Profiling leading projects across the State, the 9th Annual Victorian Transport Infrastructure Conference, convened in Melbourne last week. Partner in Projects and Infrastructure at Mills Oakley, Zac Kerr addressed the idea of integrating transport infrastructure planning into a broader community master plan at the Conference.
“Forums such as the Victorian Transport Infrastructure Conference are helpful in laying out how everything fits into the mix,” said Kerr.
General Manager at Southern Cross Station, Assetco Management, Matthew Howe gave an update on Southern Cross Station, a cornerstone infrastructure hub and a major factor to what makes Melbourne a liveable city. According to Howe, Southern Cross Railways Station is expected to be at the centre of the CBD within a decade as movement shifts west. As a major asset to Victoria, the sustainability of the station and its ability to perform is crucial in planning for the future. Howe envisions an outcome for the project where commuters are empowered to travel efficiently and easily without disruptions.
Another major project on the agenda, the Fishermans Bend project, was profiled by Fisherman’s Bend Taskforce General Manger, Geoff Ward, who sees the project as a major reason the CBD is shifting to the West. Transport infrastructure will be unique in the peninsula, with bridges playing an essential role in moving people and freight. Fishermans Bend is not owned by the government but rather by over 300 individual landowners, with a stake of only 10% held by the government, unlike other urban renewal areas.
The Metro Tunnel project is a response to population growth and city sprawl, says Melbourne Metro Rail Authority’s Chief Executive Officer, Evan Tattersall. Demand on Melbourne’s rail network has increased exponentially with strong patronage growth, driven by dynamics such as congestion and the need for connectivity between infrastructure hubs.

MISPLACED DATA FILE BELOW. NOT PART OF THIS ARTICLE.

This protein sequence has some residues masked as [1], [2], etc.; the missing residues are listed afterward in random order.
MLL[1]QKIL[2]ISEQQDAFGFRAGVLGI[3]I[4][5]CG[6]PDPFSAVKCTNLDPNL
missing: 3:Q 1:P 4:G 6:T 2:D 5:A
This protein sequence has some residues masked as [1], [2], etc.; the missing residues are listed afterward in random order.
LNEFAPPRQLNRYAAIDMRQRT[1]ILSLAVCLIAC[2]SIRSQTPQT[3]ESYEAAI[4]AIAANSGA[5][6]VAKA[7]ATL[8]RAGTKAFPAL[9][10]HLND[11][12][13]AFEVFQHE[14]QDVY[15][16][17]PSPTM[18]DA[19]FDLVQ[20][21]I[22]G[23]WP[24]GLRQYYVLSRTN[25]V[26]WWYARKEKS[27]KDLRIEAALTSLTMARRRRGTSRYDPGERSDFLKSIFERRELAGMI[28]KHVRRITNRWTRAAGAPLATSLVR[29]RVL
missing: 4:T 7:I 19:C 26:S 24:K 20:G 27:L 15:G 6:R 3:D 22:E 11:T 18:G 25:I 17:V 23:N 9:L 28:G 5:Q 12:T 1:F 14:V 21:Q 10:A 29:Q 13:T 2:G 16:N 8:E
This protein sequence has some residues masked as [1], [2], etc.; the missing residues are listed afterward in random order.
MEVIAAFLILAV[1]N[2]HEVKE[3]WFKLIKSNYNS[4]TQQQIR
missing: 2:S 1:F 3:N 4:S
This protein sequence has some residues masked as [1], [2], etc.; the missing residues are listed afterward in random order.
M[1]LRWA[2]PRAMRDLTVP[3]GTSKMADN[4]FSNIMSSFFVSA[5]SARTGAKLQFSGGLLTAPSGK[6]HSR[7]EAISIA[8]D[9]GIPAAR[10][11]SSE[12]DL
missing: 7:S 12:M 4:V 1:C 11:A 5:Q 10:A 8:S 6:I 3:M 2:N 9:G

Giving an overview of the future of autonomous vehicles, KPMG Australia Advisory Director Praveen Thakur, said that autonomous vehicles for mass consumption would soon be on the market. According to Thakur, we must encourage the transition from private ownership of vehicles to ride sharing through policy and reform.
“The infrastructure that we build now must be resilient for the future and not become redundant in the face of technological changes”, said Thakur, highlighting the pivotal need to put in place flexible and adaptable infrastructure that does not become rapidly obsolete.
Infrastructure Victoria’s Chief Executive Officer, Michel Masson took the stage to discuss the State’s 30-year infrastructure strategy. Masson emphasised that consultancy from the general public played a major role in the report as well as the importance of investigating the best ways to make the most of existing assets.
“We have to stop being obsessed with new toys, new everything, and make the most of what we do have,” said Masson, speaking as part of a panel discussion on the State’s Infrastructure Priorities.
The 9th Annual Victorian Transport Infrastructure Conference was an immersive event which gave a comprehensive overview of the infrastructure projects which will shape the State in years to come.
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